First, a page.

David Letterman And Bill Murray: A Beautiful Modern Bromance

In honor of the news that David Letterman has announced his plans for retirement, we thought it’s time we take a look back at his career. Rather than collect random career highlights and bloopers, we thought we’d consider David Letterman through the lens of one guest. One very special guest who could always get Dave to play.
Late Night With David Letterman
Late Night With David Letterman

They have always had a special relationship, ever since Bill Murray was the first guest on Late Night with David Letterman (his NBC show). The year was 1982 and the two men were both at the beginning of what would become distinguished careers, this interview took place long before they were called masters of irreverence and subversion. Back then they were better known as celebrators of what’s odd and stupid. Y’know? Two good Midwestern boys.

David Letterman was born April 12, 1947 in Indianapolis, Indiana to a florist and church secretary. Good people that raised him in the decent heartland of America. He grew up in the shadow of the Indianapolis Motor Speedway, famous for its Indy 500 race. He planned to attend the University of Indiana, but his grades weren’t good enough so he attended Ball State. It was there he began his broadcast career as a radio DJ. He was fired for allegedly treating classical music with “irreverence.” This word, more than any other will become a tag others will label him with. A theme of his persona emerged. Letterman graduated and went to work at an AM radio station. After that he was a part-time anchor and weatherman for a local television channel. His “on-air irreverence” became his trademark. Eventually Dave wanted to test the winds of fate. He headed out to L.A. with dreams of becoming a comedian/comedy writer.

Performing stand-up, he was spotted by Jimmy Walker (of Good Times fame). Letterman made appearances on various t.v. shows and eventually caught the eye of Johnny Carson. The Master of Late Night TV had Letterman on his show as a guest and as a guest host numerous times. There’s no doubt that Johnny Carson was a major influence in Letterman’s life. In 1980, Letterman was given a morning show on NBC. And despite the fact he won two Emmys the show was cancelled. Like many twenty-somethings Letterman’s early career was a litany of challenges and setbacks. Then, as with most with opportunities, one finally came along that put him in a place (late night) where he could perform for his people (his generation instead of stay-at-home moms of morning tv) and Letterman was a slow sensation. An awkward sensation and a with each show his audience grew.

On February 1, 1982, he filmed the first episode of the late night show that would make David Letterman a name brand in American comedy.

The first guest on his new show, Late Night with David Letterman, was equally irreverent Midwestern funnyman, Bill Murray.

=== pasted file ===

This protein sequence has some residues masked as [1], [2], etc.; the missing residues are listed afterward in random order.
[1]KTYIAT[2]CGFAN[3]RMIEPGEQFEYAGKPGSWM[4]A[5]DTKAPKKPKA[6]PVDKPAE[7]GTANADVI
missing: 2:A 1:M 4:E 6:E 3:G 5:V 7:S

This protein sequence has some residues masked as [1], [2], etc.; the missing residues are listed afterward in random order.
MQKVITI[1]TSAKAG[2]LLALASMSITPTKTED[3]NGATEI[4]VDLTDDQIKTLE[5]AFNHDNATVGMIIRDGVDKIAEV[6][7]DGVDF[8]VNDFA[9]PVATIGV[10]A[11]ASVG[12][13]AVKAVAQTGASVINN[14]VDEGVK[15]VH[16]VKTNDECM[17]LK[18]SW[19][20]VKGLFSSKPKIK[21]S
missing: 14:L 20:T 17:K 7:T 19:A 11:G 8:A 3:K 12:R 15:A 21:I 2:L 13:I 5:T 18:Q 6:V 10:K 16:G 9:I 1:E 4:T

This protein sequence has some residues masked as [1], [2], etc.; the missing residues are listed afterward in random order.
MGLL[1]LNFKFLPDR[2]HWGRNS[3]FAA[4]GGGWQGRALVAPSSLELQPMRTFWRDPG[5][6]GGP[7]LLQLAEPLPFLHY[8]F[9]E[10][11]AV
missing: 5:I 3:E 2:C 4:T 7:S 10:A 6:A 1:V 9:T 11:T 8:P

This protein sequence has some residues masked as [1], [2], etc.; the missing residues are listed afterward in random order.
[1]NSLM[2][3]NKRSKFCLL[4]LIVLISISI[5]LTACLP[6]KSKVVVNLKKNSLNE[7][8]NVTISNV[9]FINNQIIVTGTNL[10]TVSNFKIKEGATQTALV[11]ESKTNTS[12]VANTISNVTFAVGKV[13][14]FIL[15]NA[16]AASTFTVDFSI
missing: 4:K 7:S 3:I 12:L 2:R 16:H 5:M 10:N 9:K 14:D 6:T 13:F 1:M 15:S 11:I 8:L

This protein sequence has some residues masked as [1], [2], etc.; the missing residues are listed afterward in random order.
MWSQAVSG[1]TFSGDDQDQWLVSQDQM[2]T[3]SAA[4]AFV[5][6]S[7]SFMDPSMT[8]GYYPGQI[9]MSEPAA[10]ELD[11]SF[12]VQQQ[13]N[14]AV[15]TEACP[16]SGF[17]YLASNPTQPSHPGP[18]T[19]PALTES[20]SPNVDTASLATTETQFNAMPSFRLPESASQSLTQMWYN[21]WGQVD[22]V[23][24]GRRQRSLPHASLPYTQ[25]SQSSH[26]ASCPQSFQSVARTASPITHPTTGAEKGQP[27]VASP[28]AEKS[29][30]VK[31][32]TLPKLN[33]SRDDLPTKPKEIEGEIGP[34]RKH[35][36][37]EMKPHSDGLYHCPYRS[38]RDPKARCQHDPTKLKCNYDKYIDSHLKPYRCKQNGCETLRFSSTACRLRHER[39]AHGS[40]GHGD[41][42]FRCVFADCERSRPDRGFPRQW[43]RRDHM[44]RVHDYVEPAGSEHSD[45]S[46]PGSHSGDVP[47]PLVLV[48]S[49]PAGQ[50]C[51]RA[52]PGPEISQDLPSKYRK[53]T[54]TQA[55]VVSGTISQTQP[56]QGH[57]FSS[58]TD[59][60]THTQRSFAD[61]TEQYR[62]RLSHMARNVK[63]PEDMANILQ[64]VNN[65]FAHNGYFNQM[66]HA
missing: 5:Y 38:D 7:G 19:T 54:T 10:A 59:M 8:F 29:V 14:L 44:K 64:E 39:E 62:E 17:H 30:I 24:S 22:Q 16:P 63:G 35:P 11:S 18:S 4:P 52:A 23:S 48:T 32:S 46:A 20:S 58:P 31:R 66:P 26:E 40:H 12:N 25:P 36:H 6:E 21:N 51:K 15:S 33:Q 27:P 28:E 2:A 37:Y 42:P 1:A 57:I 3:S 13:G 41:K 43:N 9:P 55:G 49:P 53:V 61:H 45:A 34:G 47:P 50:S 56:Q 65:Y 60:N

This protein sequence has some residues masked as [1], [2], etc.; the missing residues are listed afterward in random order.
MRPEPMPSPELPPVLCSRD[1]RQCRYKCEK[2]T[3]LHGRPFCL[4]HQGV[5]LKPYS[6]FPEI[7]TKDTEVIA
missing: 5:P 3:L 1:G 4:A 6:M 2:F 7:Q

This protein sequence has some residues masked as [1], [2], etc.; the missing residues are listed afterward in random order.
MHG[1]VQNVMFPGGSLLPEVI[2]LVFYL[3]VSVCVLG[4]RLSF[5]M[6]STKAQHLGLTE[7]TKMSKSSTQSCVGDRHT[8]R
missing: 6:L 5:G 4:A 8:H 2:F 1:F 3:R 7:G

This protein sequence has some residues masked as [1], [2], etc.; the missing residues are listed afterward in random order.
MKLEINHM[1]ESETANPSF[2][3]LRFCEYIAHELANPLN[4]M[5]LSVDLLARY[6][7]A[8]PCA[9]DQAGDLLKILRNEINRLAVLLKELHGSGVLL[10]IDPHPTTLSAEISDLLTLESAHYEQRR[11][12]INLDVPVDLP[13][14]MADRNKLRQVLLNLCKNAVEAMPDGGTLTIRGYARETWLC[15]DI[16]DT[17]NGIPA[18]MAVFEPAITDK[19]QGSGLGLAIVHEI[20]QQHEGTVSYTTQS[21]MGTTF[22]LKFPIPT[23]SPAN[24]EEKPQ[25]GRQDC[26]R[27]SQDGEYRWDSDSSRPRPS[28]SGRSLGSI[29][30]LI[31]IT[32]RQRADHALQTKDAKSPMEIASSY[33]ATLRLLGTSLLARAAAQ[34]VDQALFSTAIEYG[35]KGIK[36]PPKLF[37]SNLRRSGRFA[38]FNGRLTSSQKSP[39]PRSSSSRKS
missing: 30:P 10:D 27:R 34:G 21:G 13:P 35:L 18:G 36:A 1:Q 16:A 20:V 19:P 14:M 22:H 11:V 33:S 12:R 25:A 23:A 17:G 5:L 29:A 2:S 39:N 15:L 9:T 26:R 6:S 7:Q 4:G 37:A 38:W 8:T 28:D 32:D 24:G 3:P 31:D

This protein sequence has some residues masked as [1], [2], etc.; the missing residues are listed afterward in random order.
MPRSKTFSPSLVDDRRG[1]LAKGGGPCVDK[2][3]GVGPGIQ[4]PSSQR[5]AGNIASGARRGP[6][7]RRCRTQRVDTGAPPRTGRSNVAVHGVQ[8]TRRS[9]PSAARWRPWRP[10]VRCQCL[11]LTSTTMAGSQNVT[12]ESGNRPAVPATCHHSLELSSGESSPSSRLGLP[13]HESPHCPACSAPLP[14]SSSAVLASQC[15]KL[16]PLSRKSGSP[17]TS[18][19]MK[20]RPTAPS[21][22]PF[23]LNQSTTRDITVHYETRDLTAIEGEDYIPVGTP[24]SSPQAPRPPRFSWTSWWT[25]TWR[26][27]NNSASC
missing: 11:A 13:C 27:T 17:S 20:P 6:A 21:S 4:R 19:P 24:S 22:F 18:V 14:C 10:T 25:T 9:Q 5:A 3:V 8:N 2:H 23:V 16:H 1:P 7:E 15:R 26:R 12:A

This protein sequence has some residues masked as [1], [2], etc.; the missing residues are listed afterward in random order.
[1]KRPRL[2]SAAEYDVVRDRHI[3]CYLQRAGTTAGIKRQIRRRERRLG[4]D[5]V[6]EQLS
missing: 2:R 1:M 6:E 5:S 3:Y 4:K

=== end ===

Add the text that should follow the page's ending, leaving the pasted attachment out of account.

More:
On September 21, 1950 Lucille and Edward Murray II welcomed a son into the world, they named him William. The son of a lumber salesman and mail room clerk, Bill Murray grew up in Willamette, Illinois. A suburb of Chicago, the town was about as Midwestern as they come. As a teen he was a golf caddy (to help pay his tuition to a Jesuit high school). He was the lead singer of his band Dutch Masters. After high school, he went to Regis University in Denver, but dropped out and returned to Illinois. A year and some months later, on his birthday in 1970, he was busted with 10 pounds of pot in Chicago’s O’Hare airport. Presuming that he intended to sell the 10 lbs. and they weren’t all for personal use, he was convicted for possession with intent to sell, and given probation.

Perhaps worried for the young and wayward Bill, his older brother Brian invited him to Chicago to join The Second City improv comedy group. A few years later, in 1974, Bill headed out to New York City. John Belushi recruited him for National Lampoon’s Radio Hour. The next year he was asked to join a new late night comedy show, Saturday Night Live with Howard Cosell. Not the more famous NBC show, this show was on ABC, and obviously was short-lived. It was cancelled the next year. Premiering that same year was another live late night comedy show, Saturday Night on NBC. After his show with Howard Cosell was cancelled, Bill Murray headed out to LA and made projects with the “guerilla video” commune TVTV. In 1976, the late night show on NBC had changed its name to Saturday Night Live, had become the biggest thing on television and had its first breakout star, Chevy Chase. Wanting to capitalize on his new fame, Chevy left the show and headed to Hollywood to make movies. Bill Murray switched places with him, leaving L.A. to come back out to New York and join the cast, taking Chevy Chase’s vacant spot in the cast of SNL. The rest is, as they say, history.

You’ll notice for both men it took a little while to find their comedic footing, to jump aboard a vehicle that could showcase their talents. Peerless as they are, David Letterman and Bill Murray are those rare sort of friends, a person who is your true peer and kindred spirit. Since his first guest appearance on Letterman’s show their televised time together are always these hilarious, manic, uncontrolled, whimsical, flights of comedic fancy. And we’re lucky to see the two of them riff of each other. For two men who are somewhat aloof or distant, somewhat hard to get to know up close, it’s beautiful to watch their friendship on tv. Think it’s safe to say they have one of the great modern bromances.